Industry Comparison (Internal Factors)
The table below discusses three industries using the characteristics we have discussed so far. Analyze and test your understanding for the reasoning behind the characteristic. For instance, barriers to entry for branded pharmaceutical companies are high because it requires substantial financial and intellectual capital. A new entrant would require a sizeable investment in R&D and manufacturing facility.
|Industry Comparison (Internal Factors)|
|Branded Pharma||Oil Services||Confections/Candy|
|Major companies||Pfizer, Novartis, Merck, GlaxoSmithKline||Schlumberger, Halliburton||Cadbury, Nestle, Hershey, Mars|
|Barriers to success/entry||Very high||Medium||Very high|
|Level of concentration||Concentrated: small no. of companies control majority of the global market.||Fragmented||Very concentrated: top four companies control most of the global market.|
|Impact of Industry Capacity||NA||Medium/High||NA|
|Industry Stability||Stable||Unstable||Very stable|
|Life Cycle||Mature: no rapid change in demand year on year.||Mature||Very mature: demand varies according to population growth and pricing.|
The five external factors affecting an industry’s growth are macroeconomic, technological, demographic, governmental, and social influences.
Macroeconomic Factors: Demand for products and services are affected by overall economic activity at any point in time. Economic variables that affect an industry’s revenues and profits are: GDP, level of interest rates, inflation, and how easily money is available to businesses. Example: People cut down on discretionary spending during the festive/holiday season if inflation is very high (emerging economies), or if the economy is in a recession leading to job cuts.
Technological Influences: New technologies can rapidly change an industry or push them into the decline stage faster. Examples: Invention of the microchip and the evolution of the computer hardware industry; impact of digital imaging technology on the photographic film industry, USBs on DVD/CD, digital music on cassette player industry.
Demographic Influences: Changes in population size, age, and gender ratio.
Examples: Surge in retirement-oriented investment products in the U.S. between 1990 and 2000 to cater to the baby boomers. Impact of Japan’s aging population on local economy. Impact of India’s young population on several sectors of the economy: education, housing, consumer spending, hospitality, technology, etc.
Governmental Influences: Tax rates and rules set by governments affect an industry’s revenues and profits. Similarly, regulatory changes such as environmental restrictions, how much of foreign investment is allowed in an industry, or restrictions on gold imports influence an industry’s performance. Examples: Governments control, through regulations, how much money financial institutions can accept from investors for issuing securities and savings deposits. The objective is to protect investors from fraudulent practices. Patients in developed countries can be treated and prescribed treatment only by certified doctors.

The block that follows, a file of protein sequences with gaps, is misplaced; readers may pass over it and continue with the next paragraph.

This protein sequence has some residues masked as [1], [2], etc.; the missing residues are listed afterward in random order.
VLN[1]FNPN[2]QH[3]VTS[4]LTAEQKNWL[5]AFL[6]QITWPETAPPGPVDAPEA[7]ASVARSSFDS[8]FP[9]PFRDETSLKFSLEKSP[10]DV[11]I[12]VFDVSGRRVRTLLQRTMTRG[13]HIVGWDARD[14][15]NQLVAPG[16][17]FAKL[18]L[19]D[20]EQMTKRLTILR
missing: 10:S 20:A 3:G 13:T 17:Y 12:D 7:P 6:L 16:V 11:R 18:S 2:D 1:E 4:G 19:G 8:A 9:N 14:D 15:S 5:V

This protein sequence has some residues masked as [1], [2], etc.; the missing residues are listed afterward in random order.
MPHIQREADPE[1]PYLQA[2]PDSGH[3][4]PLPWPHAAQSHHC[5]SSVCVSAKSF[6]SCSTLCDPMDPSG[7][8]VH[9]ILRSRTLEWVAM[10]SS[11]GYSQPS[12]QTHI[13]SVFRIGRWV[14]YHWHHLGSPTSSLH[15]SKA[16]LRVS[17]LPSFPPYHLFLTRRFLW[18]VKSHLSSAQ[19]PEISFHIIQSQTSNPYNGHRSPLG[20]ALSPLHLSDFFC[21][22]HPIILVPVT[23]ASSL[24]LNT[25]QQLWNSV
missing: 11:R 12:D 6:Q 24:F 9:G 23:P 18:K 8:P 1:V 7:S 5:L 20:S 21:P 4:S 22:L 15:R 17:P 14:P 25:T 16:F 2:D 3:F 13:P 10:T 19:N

Social Influences: How people work, spend their money and leisure time pursuing hobbies, and travel affect various industries. For example, more women entering the workforce worldwide has spun many new industries, while boosting others. Restaurants, work wear for women, home and child care services, and demand for more cars are some of the effects of this trend.
Environmental Influences: In recent times, the need to evaluate and mitigate environmental impact has become an important consideration for industries. Climate change poses a real threat to the growth and profitability of many industries. For example, public awareness about the environmental impact of livestock and protection of animal rights has been increasing. Many people are shifting towards healthier and plant-based diets. These factors will impact the agriculture industry.
Now, we analyze the impact of these external factors for the same three industries.
|Industry Comparison (External Influences)|
|Branded Pharma||Oil Services||Confections/Candy|
|Demographic Influences||Population increasing. Demand for drugs is high.||Low||Low|
|Government and Regulatory Influences||Very high as it requires govt. approval.||Medium||Low|
|Growth vs. Defensive vs. Cyclical||Defensive||Cyclical||Defensive|
Company analysis involves analyzing a company’s financial position, products and/or services, and competitive strategy. Porter has identified two chief competitive strategies: low-cost strategy (also called price leadership) and a product/service differentiation strategy.
Low-cost Strategy/Price Leadership
Examples: low cost airlines, cheap alternatives of iPad/iPhone.
Example: full service airlines use this strategy to compete against low cost carriers to protect lucrative routes.
Some of the important points that should be covered in the research report for a company are listed below:
Spreadsheet modeling is a widely used tool by analysts in company analysis, but it has certain limitations:
Here is what an analyst can do to determine whether a model is valid: